Make your own free website on
World War II
A Narrative History

"A Polish Cadet"
K.S. Karol
Between Two Worlds (1987)

Time Magazine maps Poland's fate
Invade by the Germans on 1 September 1939, Poland found its armed forces overmatched by a well-prepared and highly mobile enemy. The subsequent attack by Russia in the east sealed Poland's doom...
....The camp's commander announced that the war would be a long one and that we would have a chance to fight when we reached eighteen or even twenty-one years of age. For now, however, he wanted some volunteers to protect public buildings, perhaps in Warsaw, thereby freeing a company of the regular army for duty on the front. Every one of us a patriot, we all took a step forward. I imagine that we resembled closely those schoolboys of the Kaiser's Germany, described so well by Erich Maria Remarque in All Quiet on the Western Front. Just as with them, patriotic ardor glazed over our eyes. For Jurek, Rysiek, and myself ... enthusiasm consisted above all of antifascist elan. I also promised myself that in the Hour of Victory, after crushing the Germans, I would redirect my gun at the oppressor regime in Poland. But guarding public buildings would have to do until then: our army at the front had to have its rear guard well secured.
The only problem was that the front seemed to be everywhere, beginning with the road we took to Warsaw. In undisputed command of the air, the Luftwaffe bombed everything that moved, at least in western Poland. In the beginning, we were terrified. During the first raid, Sergeant Major Bartczak, a stupid and cruel man, even ordered a peasant woman to strangle her baby so that it would stop exposing us to risk with its crying. Fortunately the brave woman refused. Shortly we became used to the Luftwaffe; it had claimed no victims among our little troop, which comprised a hundred "auxiliary soldiers" and ten or so regular soldiers who flanked us. The real problems were slow progress in marching and the palpable lowering of morale, prompted by the fear that perhaps we weren't on the winning side after all.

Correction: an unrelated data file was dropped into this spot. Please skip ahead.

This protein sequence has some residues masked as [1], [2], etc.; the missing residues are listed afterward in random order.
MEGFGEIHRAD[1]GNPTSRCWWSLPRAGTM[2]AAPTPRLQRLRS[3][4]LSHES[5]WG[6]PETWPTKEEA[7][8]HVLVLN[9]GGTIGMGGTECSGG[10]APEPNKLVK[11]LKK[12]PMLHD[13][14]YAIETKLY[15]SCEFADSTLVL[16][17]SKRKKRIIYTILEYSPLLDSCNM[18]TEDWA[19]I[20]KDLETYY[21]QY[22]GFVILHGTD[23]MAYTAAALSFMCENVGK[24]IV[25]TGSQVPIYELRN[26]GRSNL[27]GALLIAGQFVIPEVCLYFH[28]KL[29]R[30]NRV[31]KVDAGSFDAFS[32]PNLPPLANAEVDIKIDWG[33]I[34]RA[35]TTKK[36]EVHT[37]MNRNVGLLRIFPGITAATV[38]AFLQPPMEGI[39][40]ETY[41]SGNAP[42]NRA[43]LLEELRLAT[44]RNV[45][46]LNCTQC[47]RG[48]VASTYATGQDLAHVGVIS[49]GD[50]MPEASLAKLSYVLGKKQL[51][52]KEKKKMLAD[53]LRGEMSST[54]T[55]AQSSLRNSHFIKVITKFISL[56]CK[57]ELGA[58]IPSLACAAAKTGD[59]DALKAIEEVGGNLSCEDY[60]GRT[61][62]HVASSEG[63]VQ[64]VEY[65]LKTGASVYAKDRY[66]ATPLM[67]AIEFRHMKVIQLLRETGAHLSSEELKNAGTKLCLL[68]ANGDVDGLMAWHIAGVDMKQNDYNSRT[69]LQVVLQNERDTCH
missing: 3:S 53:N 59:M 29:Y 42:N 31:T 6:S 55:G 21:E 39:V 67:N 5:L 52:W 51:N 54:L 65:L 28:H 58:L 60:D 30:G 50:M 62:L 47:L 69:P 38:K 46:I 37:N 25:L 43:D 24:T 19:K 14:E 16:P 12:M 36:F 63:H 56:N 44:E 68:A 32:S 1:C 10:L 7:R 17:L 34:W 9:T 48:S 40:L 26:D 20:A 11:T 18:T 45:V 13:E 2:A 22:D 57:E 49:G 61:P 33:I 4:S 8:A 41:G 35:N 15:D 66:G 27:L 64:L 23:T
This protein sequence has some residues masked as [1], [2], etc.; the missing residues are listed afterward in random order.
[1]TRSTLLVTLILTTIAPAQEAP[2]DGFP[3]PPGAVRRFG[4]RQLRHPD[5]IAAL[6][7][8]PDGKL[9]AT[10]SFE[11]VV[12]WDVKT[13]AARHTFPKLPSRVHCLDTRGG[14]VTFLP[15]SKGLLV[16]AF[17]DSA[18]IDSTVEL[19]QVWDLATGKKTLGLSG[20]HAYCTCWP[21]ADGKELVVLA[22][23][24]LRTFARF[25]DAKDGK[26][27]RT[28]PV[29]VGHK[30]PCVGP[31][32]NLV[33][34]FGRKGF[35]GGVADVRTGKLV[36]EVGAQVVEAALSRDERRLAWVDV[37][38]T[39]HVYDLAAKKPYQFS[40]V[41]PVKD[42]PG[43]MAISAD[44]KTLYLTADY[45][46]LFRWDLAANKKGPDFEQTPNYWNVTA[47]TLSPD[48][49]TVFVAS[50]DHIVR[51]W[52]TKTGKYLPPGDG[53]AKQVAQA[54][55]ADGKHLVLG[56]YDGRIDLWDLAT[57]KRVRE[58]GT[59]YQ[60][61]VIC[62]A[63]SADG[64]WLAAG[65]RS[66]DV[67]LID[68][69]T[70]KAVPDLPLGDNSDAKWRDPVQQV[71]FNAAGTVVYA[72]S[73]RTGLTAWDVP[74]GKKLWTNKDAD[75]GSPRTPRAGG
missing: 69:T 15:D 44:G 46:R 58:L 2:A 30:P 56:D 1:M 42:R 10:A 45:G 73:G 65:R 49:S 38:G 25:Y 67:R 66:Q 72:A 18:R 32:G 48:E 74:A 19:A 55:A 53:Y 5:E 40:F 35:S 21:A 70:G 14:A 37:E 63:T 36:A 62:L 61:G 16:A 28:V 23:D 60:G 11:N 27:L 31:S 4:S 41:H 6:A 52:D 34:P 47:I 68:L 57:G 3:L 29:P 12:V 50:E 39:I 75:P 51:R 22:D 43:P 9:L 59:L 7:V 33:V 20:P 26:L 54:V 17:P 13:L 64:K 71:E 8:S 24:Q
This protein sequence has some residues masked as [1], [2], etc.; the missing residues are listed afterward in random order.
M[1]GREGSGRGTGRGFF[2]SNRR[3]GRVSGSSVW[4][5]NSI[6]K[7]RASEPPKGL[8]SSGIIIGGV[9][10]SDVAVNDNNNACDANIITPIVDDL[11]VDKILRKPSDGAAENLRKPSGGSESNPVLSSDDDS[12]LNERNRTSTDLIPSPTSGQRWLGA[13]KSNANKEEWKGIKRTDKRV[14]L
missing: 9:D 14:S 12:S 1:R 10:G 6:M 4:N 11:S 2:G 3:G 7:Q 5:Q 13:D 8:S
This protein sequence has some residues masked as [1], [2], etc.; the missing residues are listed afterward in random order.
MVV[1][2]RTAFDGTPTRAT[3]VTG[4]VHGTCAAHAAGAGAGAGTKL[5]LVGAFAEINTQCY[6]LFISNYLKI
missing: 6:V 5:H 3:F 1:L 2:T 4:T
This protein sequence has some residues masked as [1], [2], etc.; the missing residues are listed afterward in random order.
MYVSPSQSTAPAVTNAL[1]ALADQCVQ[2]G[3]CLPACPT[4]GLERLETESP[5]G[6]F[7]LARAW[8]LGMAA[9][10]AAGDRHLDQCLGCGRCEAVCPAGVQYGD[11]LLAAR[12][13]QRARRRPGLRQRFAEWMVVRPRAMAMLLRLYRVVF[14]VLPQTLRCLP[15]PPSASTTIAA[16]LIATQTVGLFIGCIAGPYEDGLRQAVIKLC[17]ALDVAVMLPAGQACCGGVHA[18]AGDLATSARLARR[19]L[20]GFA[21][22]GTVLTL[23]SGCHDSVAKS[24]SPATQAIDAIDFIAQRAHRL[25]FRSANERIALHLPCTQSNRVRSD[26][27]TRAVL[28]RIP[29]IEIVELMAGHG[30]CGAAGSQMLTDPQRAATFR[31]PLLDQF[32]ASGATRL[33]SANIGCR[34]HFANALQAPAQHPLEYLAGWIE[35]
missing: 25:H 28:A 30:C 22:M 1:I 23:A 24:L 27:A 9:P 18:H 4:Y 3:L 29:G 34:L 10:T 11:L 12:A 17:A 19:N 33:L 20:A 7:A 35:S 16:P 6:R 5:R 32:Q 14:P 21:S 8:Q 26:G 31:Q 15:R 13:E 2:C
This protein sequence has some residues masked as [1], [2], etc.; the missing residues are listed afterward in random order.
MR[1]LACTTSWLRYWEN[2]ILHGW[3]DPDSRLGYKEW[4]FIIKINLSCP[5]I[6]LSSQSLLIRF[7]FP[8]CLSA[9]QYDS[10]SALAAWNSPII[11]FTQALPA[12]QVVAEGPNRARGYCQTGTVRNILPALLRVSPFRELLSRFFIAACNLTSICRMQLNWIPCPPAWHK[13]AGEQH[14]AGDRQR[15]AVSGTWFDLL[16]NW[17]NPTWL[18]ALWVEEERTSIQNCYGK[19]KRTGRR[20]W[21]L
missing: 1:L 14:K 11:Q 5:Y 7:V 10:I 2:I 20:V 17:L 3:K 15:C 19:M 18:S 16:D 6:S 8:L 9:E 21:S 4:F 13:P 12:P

Where were our planes? Did Poland have any planes? Some of us took comfort from pretending that our air force was active on the front, unlike the Luftwaffe, which was being used against civilians, including women and children. But this explanation, based on trust in the moral superiority of our pilots, collapsed when, on September 5, we at last reached the suburbs of the capital. Muffled rumblings of artillery fire convinced us that the front couldn't be very far away; and, alas, there wasn't a Polish plane in sight. Worse still, nourished by the myth of the combined might of France and Great Britain, we half expected to see their squadrons flying above our country. Instead, they were conspicuous by their absence.
Things were bad -- much worse than our most pessimistic fears. The weary eyes of our camp commander betrayed fatigue and confusion; in Warsaw they hadn't any need of us, and it was too late to send us back to Lodz, which was by now occupied by the Germans. Our leader recovered his verve only after meeting a group of officers among whom was a major who agreed to speak to him, to help him, to help us. I remember that after their conversation they separated on a perky note: "See you again, after another miracle on the Vistula." I too was sure that the Polish Army still had the capacity to wage a victorious battle on the outskirts of the capital. Hadn't my mother told me that in the hour of danger our people were capable of surpassing themselves, or revealing unsuspected reserves of heroism?